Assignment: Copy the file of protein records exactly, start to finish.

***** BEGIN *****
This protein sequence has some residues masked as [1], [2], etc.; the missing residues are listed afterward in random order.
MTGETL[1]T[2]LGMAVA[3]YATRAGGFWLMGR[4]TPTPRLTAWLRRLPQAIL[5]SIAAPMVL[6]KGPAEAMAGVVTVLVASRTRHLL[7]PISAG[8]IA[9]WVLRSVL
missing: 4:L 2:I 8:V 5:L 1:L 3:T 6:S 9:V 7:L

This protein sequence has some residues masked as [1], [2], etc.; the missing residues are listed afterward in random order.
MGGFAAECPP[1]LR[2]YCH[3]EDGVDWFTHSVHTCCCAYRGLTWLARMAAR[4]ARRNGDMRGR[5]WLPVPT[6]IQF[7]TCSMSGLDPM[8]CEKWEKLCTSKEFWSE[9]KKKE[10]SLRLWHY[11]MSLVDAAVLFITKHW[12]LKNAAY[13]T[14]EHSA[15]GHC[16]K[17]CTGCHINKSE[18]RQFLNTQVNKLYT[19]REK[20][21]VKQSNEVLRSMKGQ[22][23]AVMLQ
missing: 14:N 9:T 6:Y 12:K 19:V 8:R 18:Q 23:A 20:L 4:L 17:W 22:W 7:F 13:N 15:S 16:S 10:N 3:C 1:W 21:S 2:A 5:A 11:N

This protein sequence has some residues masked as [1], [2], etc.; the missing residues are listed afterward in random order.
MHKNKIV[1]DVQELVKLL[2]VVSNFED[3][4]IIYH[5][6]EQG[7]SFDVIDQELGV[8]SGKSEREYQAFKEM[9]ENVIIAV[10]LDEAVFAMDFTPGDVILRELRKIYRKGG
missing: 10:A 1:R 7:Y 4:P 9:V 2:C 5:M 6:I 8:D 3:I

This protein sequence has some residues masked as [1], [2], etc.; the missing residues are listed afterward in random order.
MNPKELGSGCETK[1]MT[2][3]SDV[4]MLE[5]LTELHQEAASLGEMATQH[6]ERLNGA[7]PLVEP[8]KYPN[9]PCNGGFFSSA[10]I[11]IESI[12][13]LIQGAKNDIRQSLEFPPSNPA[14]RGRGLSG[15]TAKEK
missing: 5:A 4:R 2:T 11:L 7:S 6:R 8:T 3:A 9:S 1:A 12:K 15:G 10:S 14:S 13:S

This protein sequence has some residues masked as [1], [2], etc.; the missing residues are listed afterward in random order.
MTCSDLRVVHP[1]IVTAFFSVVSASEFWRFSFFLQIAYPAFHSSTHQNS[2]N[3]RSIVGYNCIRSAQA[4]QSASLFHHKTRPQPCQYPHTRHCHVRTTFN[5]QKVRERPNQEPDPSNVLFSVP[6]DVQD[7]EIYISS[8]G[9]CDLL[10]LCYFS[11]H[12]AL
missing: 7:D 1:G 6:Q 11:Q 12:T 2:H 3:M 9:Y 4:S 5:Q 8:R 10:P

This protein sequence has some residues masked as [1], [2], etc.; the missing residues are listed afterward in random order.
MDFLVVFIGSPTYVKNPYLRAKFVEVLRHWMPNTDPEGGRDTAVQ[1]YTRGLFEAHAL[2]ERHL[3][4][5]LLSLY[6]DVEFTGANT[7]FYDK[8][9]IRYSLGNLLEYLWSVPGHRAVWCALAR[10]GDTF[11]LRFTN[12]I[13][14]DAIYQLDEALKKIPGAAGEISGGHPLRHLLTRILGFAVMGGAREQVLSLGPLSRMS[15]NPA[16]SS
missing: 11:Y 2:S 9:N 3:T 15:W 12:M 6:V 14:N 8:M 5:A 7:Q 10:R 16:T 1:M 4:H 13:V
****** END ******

This protein sequence has some residues masked as [1], [2], etc.; the missing residues are listed afterward in random order.
MTGETL[1]T[2]LGMAVA[3]YATRAGGFWLMGR[4]TPTPRLTAWLRRLPQAIL[5]SIAAPMVL[6]KGPAEAMAGVVTVLVASRTRHLL[7]PISAG[8]IA[9]WVLRSVL
missing: 4:L 2:I 8:V 5:L 1:L 3:T 6:S 9:V 7:L

This protein sequence has some residues masked as [1], [2], etc.; the missing residues are listed afterward in random order.
MGGFAAECPP[1]LR[2]YCH[3]EDGVDWFTHSVHTCCCAYRGLTWLARMAAR[4]ARRNGDMRGR[5]WLPVPT[6]IQF[7]TCSMSGLDPM[8]CEKWEKLCTSKEFWSE[9]KKKE[10]SLRLWHY[11]MSLVDAAVLFITKHW[12]LKNAAY[13]T[14]EHSA[15]GHC[16]K[17]CTGCHINKSE[18]RQFLNTQVNKLYT[19]REK[20][21]VKQSNEVLRSMKGQ[22][23]AVMLQ
missing: 14:N 9:T 6:Y 12:K 19:V 8:R 18:Q 23:A 20:L 4:L 17:W 22:W 7:F 13:N 15:S 16:S 10:N 3:C 1:W 21:S 2:A 5:A 11:N

This protein sequence has some residues masked as [1], [2], etc.; the missing residues are listed afterward in random order.
MHKNKIV[1]DVQELVKLL[2]VVSNFED[3][4]IIYH[5][6]EQG[7]SFDVIDQELGV[8]SGKSEREYQAFKEM[9]ENVIIAV[10]LDEAVFAMDFTPGDVILRELRKIYRKGG
missing: 10:A 1:R 7:Y 4:P 9:V 2:C 5:M 6:I 8:D 3:I

This protein sequence has some residues masked as [1], [2], etc.; the missing residues are listed afterward in random order.
MNPKELGSGCETK[1]MT[2][3]SDV[4]MLE[5]LTELHQEAASLGEMATQH[6]ERLNGA[7]PLVEP[8]KYPN[9]PCNGGFFSSA[10]I[11]IESI[12][13]LIQGAKNDIRQSLEFPPSNPA[14]RGRGLSG[15]TAKEK
missing: 5:A 4:R 2:T 11:L 7:S 6:R 8:T 3:A 9:S 1:A 12:K 15:G 10:S 14:S 13:S

This protein sequence has some residues masked as [1], [2], etc.; the missing residues are listed afterward in random order.
MTCSDLRVVHP[1]IVTAFFSVVSASEFWRFSFFLQIAYPAFHSSTHQNS[2]N[3]RSIVGYNCIRSAQA[4]QSASLFHHKTRPQPCQYPHTRHCHVRTTFN[5]QKVRERPNQEPDPSNVLFSVP[6]DVQD[7]EIYISS[8]G[9]CDLL[10]LCYFS[11]H[12]AL
missing: 7:D 1:G 6:Q 11:Q 12:T 2:H 3:M 9:Y 4:S 5:Q 8:R 10:P

This protein sequence has some residues masked as [1], [2], etc.; the missing residues are listed afterward in random order.
MDFLVVFIGSPTYVKNPYLRAKFVEVLRHWMPNTDPEGGRDTAVQ[1]YTRGLFEAHAL[2]ERHL[3][4][5]LLSLY[6]DVEFTGANT[7]FYDK[8][9]IRYSLGNLLEYLWSVPGHRAVWCALAR[10]GDTF[11]LRFTN[12]I[13][14]DAIYQLDEALKKIPGAAGEISGGHPLRHLLTRILGFAVMGGAREQVLSLGPLSRMS[15]NPA[16]SS
missing: 11:Y 2:S 9:N 3:T 15:W 12:M 6:V 14:N 8:M 5:A 7:Q 10:R 16:T 1:M 4:H 13:V